Personal Injury Protection’s 14 Day rule and Emergency Medical Condition and how this affects your injury case
By: Tampa Injury Attorney, Martin J Hernandez
Although this has been the law for 4 years, not everyone understands the 14 day rule and how it affects them. There are two points that I often find clients lost on: the14-day rule and the Emergency Medical Condition rule.
PIP 14-Day Rule
Florida’s PIP statute governs the auto insurance that all drivers (except motorcyclists and cabs (but Uber and Lyft are required to carry)) are required to carry. The idea is to get every injured person in an auto accident medical coverage without having to fight over who is at fault (i.e., “no he ran the red light not me”). This why the coverage is sometimes referred to as ‘Florida No-Fault Insurance’. Read the language of § 627.736 here.
One of the new provisions has a major impact on thousands of Floridians: the 14-day rule or provision.
Because of Florida PIP, all drivers have insurance coverage which entitles them to have 80% of their medical expenses paid and 60% of lost wages paid, but these amounts cannot be more than $10,000 total. The statute, however, states that a motorist has 14 days after an automobile accident to seek medical treatment from either a hospital facility, emergency transport, medical doctor, doctor of osteopathy, chiropractor, or a dentist.
If you miss that 14-day window, you forfeited the PIP coverage that you have been paying for all along! This means that if the symptoms do not surface within the first two week period or you think you can deal with it, those injuries will not be covered.
The new law limits the amount insurance companies must pay for the claims submitted. Yes, that’s right. Insurance companies found a way not to pay for medical bills submitted; this is just the way they want it. Failure to meet the 14 day requirement means that the injured party must pay for the medical bills.
Because of these new provisions, insurance companies don’t have to cover as many people, increasing their profits.
Why the change? According to the Florida Office of Insurance Regulation, the justification for the change is to decrease PIP fraud. According to their study that justified the change in the law, personal injury protection fraud was a $600 million problem in the state of Florida. The intent was to combat PIP fraud so that premiums would go down. The idea was that those who are really injured will seek medical attention right away.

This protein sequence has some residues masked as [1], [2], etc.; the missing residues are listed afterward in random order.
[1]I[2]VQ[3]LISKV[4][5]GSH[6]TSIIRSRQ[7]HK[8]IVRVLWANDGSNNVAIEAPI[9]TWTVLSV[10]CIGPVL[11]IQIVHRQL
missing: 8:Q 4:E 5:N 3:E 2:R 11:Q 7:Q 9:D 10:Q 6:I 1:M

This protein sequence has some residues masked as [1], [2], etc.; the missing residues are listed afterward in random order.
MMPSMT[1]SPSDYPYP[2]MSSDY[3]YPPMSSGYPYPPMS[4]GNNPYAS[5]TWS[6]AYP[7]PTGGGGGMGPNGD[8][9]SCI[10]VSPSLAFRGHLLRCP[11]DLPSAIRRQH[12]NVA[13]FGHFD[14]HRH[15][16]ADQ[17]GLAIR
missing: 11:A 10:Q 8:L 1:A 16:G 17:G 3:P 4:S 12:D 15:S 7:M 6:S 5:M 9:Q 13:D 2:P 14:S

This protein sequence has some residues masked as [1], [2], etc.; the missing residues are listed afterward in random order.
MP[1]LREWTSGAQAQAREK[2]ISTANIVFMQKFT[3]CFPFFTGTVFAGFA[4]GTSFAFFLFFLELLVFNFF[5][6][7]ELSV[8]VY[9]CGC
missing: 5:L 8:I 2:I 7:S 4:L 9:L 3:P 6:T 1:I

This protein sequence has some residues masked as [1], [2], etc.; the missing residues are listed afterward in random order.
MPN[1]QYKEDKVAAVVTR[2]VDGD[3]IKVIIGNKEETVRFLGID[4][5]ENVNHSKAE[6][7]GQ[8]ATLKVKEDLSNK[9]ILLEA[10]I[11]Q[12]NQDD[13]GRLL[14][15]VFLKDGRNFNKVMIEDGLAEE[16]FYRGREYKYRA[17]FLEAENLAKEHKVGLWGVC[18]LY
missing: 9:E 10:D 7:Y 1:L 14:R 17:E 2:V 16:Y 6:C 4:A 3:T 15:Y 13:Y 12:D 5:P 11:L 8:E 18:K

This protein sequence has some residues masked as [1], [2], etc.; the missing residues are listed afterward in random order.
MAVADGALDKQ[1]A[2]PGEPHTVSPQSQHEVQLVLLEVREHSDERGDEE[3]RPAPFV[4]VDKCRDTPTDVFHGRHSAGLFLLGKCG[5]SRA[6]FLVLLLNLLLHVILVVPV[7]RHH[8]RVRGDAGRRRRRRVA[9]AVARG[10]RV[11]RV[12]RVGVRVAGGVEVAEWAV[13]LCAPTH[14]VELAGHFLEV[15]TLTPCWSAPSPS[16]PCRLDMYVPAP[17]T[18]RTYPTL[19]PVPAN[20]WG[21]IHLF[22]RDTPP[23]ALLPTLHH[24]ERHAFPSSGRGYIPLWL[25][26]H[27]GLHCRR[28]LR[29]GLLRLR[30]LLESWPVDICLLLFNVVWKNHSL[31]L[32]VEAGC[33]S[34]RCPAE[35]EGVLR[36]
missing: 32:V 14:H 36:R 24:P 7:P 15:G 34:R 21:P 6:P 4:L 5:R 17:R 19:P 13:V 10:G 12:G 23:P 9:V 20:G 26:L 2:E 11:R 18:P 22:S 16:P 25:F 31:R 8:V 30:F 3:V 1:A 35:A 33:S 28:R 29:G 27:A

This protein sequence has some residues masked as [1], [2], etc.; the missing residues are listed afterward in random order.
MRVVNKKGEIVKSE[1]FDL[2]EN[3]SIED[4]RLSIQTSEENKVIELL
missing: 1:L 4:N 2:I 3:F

As to whether this change caused premiums to go down? You make the call if your auto insurance has gone down since 2012.
PIP Emergency Medical Condition (EMC)
The amended PIP Statute (Florida Statute §§ 627.736 and 627.732), left many physicians confused as to what truly constitutes such a condition. The amendment does expressly define an Emergency Medical Condition (EMC) as a medical condition: manifesting itself by acute symptoms of sufficient severity, which may include severe pain, such that the absence of immediate medical attention could reasonably be expected to result in any of the following:
- Serious jeopardy to patient health,
- Serious impairment to bodily functions,
- Serious dysfunction of any bodily organ or part.
However, as you can tell, there is plenty of room for interpretation and clarity is not one of the law’s virtues.
The amended Florida “No-Fault” Statute went into effect on January 1, 2014, and expressly states that a finding of an EMC must take place in order for the claimant (injured person) to have access to the full $10,000 mentioned earlier.
If a physician determines that a claimant’s injuries do not meet the level of an EMC, then they are only entitled to just $2500 in PIP benefits for their medical treatment.
What makes the provision so confusing is that the statute does not make clear exactly how a medical professional is supposed to decide that an injured person has an EMC.
Contact an Experienced Florida PIP Attorney
At Martin Hernandez PA, we have an experienced team of attorneys who battle insurance companies on a daily basis. Because of the changes made in 2012, it is now more difficult than ever to be reimbursed for damages as a result of an auto accident. Florida’s No-Fault insurance was supposed to make things easier. Instead, insurance companies have taken advantage of the recent changes to dispute and deny more and more claims.
Contact a personal injury attorney to discuss the specifics of your case and decide whether you need legal representation. A personal injury attorney could mean the difference between getting a settlement that barely covers your expenses or a settlement or verdict that pays all of your bills and allows you to get back to living your life.
At Fernandez & Hernandez, we understand that being seriously injured or suffering the sudden loss of a loved one is a traumatic and life changing event. If you or a loved one has been seriously injured by a distracted driver in the Tampa Bay area contact a personal injury lawyer at Fernandez & Hernandez to schedule a free consultation.
Call Tampa Personal Injury Attorney, Martin J. Hernandez of Fernandez & Hernandez at 813.755.9500 or read more at: InjuryLawyersOfTampa.com